Want to cosplay but don’t know where to begin? Now’s a great time to learn how to plan out a cosplay. With many if not all conventions cancelled, there’s time to learn.
Here’s how I tackle cosplay. This method always helps me figure out the steps and materials I’ll need to get started. Example images in this article on how to plan out a cosplay will be for the Laurel Lightfoot aka “Elf Mom” from Disney’s Onward.
How to plan out a cosplay:
Pick a Character
I know this seems silly to mention, but there’s so much out there it can get overwhelming. My list has over 30+ characters that I’ve wanted to cosplay over the years. The main thing is pick characters you love. Don’t worry if they’re popular or not, over-hyped, older, or maybe not well-known. All that matters is that it’s a character you know and love. Trust me, there will be people in your fandom. Next, you’ll want to go to good old Google.com and find some reference pictures. Try to find images from all angles of your character–close-ups, poses, fanart, and, hey, even other cosplayers. It’s nice to see other people’s versions of the character. It’s great inspiration.
I know this may seem strange to some. But for me, it really helps me plan out my pieces for a cosplay just by typing in different keywords for clothing items to see how I want to sculpt the character to fit me. This doesn’t mean I’m going to buy the pieces from Amazon per se… But it’s also a great backup just in case I can’t find the pieces anywhere else.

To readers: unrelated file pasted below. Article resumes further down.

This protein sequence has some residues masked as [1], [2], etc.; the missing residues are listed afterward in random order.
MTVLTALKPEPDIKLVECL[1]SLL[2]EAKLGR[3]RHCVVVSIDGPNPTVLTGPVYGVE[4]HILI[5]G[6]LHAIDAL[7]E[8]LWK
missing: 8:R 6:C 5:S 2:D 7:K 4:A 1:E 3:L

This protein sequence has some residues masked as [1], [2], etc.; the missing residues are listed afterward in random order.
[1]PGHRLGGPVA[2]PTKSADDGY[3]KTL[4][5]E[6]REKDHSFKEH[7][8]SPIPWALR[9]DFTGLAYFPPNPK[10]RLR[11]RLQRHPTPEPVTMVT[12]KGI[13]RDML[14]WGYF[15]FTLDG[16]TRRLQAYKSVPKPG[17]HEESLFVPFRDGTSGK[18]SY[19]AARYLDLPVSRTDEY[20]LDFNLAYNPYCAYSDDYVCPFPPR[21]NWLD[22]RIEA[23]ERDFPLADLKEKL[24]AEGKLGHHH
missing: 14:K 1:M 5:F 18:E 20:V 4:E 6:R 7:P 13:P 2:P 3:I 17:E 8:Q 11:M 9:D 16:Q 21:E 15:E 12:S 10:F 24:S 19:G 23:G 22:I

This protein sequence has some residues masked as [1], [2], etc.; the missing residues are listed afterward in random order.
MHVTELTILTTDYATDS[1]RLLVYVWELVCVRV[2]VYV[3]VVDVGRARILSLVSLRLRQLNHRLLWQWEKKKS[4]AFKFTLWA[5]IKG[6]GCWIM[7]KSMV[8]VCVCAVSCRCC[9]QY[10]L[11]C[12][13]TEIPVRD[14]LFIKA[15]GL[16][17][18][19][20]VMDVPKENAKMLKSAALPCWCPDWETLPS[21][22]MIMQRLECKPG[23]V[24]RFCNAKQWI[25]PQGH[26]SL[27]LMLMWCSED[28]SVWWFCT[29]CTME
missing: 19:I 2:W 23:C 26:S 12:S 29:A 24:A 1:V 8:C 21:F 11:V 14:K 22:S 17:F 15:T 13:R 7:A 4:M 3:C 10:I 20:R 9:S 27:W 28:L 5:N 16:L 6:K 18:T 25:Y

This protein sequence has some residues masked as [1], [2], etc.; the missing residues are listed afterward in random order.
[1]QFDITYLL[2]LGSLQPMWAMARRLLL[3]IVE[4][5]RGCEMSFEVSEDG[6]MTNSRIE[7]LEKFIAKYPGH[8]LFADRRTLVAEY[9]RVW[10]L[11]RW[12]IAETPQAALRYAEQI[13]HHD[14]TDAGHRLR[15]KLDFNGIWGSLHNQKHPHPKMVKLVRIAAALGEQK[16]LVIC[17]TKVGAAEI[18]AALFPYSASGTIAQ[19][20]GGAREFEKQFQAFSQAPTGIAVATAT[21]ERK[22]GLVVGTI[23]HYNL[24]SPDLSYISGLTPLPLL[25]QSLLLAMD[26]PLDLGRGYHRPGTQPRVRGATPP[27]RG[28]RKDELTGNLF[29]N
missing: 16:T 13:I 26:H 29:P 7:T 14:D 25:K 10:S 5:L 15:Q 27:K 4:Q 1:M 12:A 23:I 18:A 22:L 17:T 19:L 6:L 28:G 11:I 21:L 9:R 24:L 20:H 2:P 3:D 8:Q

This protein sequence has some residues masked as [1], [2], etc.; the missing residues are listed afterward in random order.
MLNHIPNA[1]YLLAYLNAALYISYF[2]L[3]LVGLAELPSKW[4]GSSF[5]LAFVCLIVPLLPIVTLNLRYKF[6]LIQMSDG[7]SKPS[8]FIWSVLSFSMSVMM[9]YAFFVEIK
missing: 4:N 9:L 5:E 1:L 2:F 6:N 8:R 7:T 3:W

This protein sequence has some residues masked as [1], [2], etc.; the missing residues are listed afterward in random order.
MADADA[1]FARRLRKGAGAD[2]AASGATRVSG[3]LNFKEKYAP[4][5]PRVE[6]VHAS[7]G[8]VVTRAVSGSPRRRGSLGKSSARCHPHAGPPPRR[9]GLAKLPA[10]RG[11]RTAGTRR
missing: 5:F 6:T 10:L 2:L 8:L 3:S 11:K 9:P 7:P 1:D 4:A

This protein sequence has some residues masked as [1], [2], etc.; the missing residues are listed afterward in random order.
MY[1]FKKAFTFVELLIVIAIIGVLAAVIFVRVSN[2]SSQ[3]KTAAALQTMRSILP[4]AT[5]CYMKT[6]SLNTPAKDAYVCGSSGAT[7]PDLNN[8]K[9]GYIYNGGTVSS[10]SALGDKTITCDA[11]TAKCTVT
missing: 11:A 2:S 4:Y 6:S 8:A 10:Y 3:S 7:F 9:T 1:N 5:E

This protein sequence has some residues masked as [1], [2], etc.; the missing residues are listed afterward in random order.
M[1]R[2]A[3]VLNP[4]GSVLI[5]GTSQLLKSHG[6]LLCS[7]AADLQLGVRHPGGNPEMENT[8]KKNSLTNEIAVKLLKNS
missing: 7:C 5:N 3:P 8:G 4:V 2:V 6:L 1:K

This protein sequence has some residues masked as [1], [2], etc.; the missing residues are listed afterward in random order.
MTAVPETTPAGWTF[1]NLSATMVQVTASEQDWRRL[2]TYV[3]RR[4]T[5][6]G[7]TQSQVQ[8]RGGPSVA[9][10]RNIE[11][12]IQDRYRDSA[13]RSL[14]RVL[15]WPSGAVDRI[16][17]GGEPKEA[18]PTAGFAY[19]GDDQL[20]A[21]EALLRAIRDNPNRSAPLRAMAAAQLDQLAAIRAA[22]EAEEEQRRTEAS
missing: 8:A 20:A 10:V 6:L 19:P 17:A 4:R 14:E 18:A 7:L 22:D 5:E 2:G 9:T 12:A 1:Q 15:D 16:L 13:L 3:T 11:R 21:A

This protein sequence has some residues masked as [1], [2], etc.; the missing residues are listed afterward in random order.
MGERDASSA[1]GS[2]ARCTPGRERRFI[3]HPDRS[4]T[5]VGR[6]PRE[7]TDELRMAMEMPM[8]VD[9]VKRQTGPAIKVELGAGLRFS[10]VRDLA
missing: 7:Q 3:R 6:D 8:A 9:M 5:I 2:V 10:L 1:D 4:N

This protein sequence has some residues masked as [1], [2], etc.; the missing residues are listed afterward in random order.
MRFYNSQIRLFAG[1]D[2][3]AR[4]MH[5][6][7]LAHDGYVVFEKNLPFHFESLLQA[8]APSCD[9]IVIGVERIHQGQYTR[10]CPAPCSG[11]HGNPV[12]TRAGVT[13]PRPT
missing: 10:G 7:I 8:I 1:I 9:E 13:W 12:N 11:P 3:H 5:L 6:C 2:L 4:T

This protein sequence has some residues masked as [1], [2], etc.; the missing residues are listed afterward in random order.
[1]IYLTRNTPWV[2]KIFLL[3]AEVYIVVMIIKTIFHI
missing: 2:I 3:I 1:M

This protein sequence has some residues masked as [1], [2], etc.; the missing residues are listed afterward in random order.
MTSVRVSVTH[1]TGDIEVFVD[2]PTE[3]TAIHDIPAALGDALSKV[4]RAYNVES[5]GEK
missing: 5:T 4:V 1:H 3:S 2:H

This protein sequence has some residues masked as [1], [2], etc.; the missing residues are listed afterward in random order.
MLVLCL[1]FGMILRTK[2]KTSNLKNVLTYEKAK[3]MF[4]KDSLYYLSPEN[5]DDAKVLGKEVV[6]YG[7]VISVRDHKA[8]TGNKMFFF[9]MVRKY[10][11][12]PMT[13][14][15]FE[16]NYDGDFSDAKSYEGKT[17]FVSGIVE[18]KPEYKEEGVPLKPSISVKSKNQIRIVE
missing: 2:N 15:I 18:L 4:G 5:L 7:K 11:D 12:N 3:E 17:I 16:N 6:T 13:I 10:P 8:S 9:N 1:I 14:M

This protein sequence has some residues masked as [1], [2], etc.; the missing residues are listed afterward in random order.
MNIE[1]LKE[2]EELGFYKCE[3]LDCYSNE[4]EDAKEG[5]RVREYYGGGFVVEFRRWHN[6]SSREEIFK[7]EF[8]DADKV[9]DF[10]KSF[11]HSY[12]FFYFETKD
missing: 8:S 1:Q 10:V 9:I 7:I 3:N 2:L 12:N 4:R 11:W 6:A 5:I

Plan out how much time you have to complete this cosplay. I suggest giving yourself a few months ahead of time in case you have a hard time finding pieces or creating. This also creates less stress and avoids the “Con Crunch” dread.
Go On the Hunt
Here’s my favorite part! Although sometimes it can be tiring too, shopping! I like to call it “the hunt” because it really feels that way hunting for the pieces I need. I will go to all of my local thrift stores and consignment shops with my reference images to match as close as I can.
Consider Other Options Too
There is nothing wrong with buying a pre-made cosplay from a cosplay shop or even having it made by someone from Etsy.com. Personally, I like thrifting and building mine since I’m not the greatest seamstress ever, but I can alter things alright.
I love having a signature item that I carry around at cons. I feel like it makes me stand out just a little bit more, even though it can be a hassle to have to carry around all day. When crafting items, craft foam and modeling clay are my usual go-to sculpting materials. You can use paint to make your prop look authentic. Don’t think of the regular Crafting stores as the only places you have to go to get these materials. I find foam mats at my local hardware store and it’s much cheaper there for a four pack of floor mat than it would be to buy a sheet of crafting foam at Joann Fabrics. They even sell the floor mats at Five Below in the workout section. The only downside to this is they usually have texture to them so you’ll need to sand it smooth.
Ready to Cosplay?
I hope this little how-to on my planning process helps give you all some inspiration and motivation to make your own cosplays. To those with their own style of planning and prepping, let me know what you like to do. It’s always nice to have others’ perspectives on the planning process. Good luck and make something you love!
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Featured image credit: Disney